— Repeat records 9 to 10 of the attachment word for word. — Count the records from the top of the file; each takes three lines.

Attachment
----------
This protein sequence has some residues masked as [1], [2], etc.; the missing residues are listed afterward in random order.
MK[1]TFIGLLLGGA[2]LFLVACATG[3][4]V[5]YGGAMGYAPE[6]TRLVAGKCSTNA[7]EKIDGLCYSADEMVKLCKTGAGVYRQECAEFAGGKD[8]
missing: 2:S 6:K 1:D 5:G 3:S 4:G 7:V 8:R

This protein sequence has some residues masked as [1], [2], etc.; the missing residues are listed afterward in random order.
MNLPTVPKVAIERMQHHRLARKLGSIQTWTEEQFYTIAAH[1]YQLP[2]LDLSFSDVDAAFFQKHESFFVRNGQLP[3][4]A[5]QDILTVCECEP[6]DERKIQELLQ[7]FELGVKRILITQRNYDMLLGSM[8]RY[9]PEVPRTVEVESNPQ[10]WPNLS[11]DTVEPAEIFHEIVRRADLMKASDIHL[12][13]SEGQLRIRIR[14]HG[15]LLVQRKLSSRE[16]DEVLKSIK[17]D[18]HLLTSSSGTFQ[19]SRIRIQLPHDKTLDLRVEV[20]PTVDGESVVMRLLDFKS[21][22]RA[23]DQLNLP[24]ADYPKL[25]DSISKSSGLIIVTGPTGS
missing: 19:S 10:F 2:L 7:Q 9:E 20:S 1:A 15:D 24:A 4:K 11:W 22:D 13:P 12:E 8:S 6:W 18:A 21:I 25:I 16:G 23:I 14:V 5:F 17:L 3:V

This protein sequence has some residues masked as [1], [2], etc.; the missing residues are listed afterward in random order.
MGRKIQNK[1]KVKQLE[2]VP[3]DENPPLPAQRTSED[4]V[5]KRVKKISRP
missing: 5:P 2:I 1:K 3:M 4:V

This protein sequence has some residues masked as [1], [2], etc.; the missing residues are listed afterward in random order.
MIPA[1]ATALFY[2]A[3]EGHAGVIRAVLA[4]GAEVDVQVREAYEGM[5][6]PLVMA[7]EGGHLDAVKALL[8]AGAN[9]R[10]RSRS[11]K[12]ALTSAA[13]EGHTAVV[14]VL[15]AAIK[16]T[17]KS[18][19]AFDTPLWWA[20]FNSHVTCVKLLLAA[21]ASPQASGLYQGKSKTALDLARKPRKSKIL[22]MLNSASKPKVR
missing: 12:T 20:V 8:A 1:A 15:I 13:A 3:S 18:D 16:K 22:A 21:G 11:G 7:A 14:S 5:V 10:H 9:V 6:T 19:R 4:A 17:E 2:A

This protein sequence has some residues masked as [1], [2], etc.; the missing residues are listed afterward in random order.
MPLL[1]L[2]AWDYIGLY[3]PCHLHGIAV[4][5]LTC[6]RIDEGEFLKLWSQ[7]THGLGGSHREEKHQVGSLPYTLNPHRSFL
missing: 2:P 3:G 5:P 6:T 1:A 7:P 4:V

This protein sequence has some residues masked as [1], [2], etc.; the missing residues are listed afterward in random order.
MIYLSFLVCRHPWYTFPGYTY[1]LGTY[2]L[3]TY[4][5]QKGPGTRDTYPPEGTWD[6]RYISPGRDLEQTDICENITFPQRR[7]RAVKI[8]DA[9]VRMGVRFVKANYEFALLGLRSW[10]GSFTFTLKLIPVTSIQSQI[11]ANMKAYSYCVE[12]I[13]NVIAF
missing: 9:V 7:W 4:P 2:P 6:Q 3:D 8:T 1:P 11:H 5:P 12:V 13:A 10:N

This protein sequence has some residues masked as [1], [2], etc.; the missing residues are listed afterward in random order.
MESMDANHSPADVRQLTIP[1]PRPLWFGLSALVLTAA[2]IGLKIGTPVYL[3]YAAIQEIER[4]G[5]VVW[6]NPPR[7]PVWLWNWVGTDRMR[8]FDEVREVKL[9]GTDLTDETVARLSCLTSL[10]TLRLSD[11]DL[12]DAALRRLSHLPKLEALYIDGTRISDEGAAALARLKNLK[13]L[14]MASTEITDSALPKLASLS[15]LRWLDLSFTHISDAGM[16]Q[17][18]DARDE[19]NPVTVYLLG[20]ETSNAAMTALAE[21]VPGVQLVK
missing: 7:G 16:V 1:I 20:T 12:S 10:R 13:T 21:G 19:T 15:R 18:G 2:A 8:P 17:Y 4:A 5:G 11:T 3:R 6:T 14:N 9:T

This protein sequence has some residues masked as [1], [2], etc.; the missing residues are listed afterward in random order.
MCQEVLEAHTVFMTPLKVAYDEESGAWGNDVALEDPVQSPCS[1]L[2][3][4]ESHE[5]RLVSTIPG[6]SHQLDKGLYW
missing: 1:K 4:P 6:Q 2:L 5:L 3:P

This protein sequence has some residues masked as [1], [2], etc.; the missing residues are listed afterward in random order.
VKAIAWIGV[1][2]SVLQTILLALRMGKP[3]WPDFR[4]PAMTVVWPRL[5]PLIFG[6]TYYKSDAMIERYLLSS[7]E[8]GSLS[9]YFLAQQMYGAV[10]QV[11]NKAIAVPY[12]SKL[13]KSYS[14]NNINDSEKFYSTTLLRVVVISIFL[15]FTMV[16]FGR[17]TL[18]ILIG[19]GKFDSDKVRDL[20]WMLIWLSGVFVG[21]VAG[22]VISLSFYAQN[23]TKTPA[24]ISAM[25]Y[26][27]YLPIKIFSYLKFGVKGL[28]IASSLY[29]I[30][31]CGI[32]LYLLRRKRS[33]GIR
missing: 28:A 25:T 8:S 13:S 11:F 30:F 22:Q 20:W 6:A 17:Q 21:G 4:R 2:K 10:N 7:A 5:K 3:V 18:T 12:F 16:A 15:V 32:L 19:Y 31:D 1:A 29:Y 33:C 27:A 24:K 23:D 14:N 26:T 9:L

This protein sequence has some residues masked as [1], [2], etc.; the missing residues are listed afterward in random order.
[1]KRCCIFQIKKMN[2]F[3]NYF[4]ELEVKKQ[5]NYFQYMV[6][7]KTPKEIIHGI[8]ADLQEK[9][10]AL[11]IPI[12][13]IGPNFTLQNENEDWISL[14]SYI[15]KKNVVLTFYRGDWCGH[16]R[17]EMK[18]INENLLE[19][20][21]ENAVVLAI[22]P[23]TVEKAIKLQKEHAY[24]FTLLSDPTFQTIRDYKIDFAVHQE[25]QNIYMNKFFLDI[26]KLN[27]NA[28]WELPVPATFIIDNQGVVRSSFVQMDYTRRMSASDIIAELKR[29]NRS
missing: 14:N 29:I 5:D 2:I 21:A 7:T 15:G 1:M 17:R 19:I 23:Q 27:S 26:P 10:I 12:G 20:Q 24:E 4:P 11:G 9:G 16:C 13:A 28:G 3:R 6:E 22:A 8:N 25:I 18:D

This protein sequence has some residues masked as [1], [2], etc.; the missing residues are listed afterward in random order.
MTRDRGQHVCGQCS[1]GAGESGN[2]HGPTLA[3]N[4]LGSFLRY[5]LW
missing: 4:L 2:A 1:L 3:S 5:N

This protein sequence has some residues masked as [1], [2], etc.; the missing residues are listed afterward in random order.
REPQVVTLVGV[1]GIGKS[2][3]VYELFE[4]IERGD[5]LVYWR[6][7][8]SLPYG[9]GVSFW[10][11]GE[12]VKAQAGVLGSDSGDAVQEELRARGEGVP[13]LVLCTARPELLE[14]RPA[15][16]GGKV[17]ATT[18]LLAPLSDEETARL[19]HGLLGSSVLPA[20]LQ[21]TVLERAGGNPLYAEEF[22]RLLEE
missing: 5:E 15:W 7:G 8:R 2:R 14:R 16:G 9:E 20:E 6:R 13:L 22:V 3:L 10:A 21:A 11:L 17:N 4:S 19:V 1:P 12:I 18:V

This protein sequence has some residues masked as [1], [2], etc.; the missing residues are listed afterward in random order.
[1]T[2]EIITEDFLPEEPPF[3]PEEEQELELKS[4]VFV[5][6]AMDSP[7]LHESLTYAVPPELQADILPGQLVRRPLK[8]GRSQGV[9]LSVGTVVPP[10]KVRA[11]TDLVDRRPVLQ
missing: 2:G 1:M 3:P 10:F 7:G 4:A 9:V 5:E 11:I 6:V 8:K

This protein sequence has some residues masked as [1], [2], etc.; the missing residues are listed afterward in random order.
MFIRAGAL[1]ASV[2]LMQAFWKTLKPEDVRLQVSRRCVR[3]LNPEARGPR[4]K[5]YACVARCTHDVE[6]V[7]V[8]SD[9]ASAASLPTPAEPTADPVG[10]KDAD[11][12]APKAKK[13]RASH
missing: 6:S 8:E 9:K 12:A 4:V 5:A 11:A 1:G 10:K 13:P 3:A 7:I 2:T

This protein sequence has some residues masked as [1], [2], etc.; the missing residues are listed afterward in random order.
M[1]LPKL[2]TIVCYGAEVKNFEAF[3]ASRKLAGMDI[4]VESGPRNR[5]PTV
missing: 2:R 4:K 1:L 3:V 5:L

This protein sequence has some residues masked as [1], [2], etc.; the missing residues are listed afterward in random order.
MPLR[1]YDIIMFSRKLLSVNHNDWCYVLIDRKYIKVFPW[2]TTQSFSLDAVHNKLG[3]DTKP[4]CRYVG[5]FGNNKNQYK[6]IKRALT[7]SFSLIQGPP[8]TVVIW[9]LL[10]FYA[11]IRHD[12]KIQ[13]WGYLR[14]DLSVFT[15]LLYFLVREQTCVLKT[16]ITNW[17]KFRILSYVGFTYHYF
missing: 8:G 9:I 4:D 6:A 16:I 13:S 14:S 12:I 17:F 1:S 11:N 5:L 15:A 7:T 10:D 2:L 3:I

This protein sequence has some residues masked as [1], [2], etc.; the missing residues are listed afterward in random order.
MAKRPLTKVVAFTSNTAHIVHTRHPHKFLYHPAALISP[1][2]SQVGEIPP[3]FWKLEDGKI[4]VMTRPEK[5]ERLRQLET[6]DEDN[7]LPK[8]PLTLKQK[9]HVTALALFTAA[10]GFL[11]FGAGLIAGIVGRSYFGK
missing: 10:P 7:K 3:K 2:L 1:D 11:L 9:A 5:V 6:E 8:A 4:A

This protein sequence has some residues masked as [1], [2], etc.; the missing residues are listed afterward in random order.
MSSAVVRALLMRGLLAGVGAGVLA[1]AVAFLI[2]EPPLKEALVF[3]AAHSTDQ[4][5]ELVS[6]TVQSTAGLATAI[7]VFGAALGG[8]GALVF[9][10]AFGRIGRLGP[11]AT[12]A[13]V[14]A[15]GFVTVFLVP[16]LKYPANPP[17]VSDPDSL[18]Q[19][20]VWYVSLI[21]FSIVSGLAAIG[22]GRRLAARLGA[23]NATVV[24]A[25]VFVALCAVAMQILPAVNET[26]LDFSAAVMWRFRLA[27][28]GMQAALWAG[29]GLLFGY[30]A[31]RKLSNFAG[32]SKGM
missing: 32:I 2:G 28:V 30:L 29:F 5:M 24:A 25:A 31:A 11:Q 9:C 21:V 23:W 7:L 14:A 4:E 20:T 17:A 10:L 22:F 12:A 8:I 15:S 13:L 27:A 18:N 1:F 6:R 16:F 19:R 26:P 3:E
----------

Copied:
This protein sequence has some residues masked as [1], [2], etc.; the missing residues are listed afterward in random order.
VKAIAWIGV[1][2]SVLQTILLALRMGKP[3]WPDFR[4]PAMTVVWPRL[5]PLIFG[6]TYYKSDAMIERYLLSS[7]E[8]GSLS[9]YFLAQQMYGAV[10]QV[11]NKAIAVPY[12]SKL[13]KSYS[14]NNINDSEKFYSTTLLRVVVISIFL[15]FTMV[16]FGR[17]TL[18]ILIG[19]GKFDSDKVRDL[20]WMLIWLSGVFVG[21]VAG[22]VISLSFYAQN[23]TKTPA[24]ISAM[25]Y[26][27]YLPIKIFSYLKFGVKGL[28]IASSLY[29]I[30][31]CGI[32]LYLLRRKRS[33]GIR
missing: 28:A 25:T 8:S 13:S 11:F 30:F 22:Q 20:W 6:A 17:Q 21:G 4:R 2:K 10:N 7:A 5:K 3:V 18:T 12:F 16:A 15:V 32:L 19:Y 31:D 1:A 29:Y 33:C 27:A 24:K 23:D 14:N 26:T 9:L

This protein sequence has some residues masked as [1], [2], etc.; the missing residues are listed afterward in random order.
[1]KRCCIFQIKKMN[2]F[3]NYF[4]ELEVKKQ[5]NYFQYMV[6][7]KTPKEIIHGI[8]ADLQEK[9][10]AL[11]IPI[12][13]IGPNFTLQNENEDWISL[14]SYI[15]KKNVVLTFYRGDWCGH[16]R[17]EMK[18]INENLLE[19][20][21]ENAVVLAI[22]P[23]TVEKAIKLQKEHAY[24]FTLLSDPTFQTIRDYKIDFAVHQE[25]QNIYMNKFFLDI[26]KLN[27]NA[28]WELPVPATFIIDNQGVVRSSFVQMDYTRRMSASDIIAELKR[29]NRS
missing: 14:N 29:I 5:D 2:I 21:A 7:T 15:G 1:M 17:R 19:I 23:Q 27:S 26:P 10:I 12:G 20:Q 24:E 4:P 11:G 9:G 16:C 13:A 28:G 3:R 6:E 22:A 8:N 25:I 18:D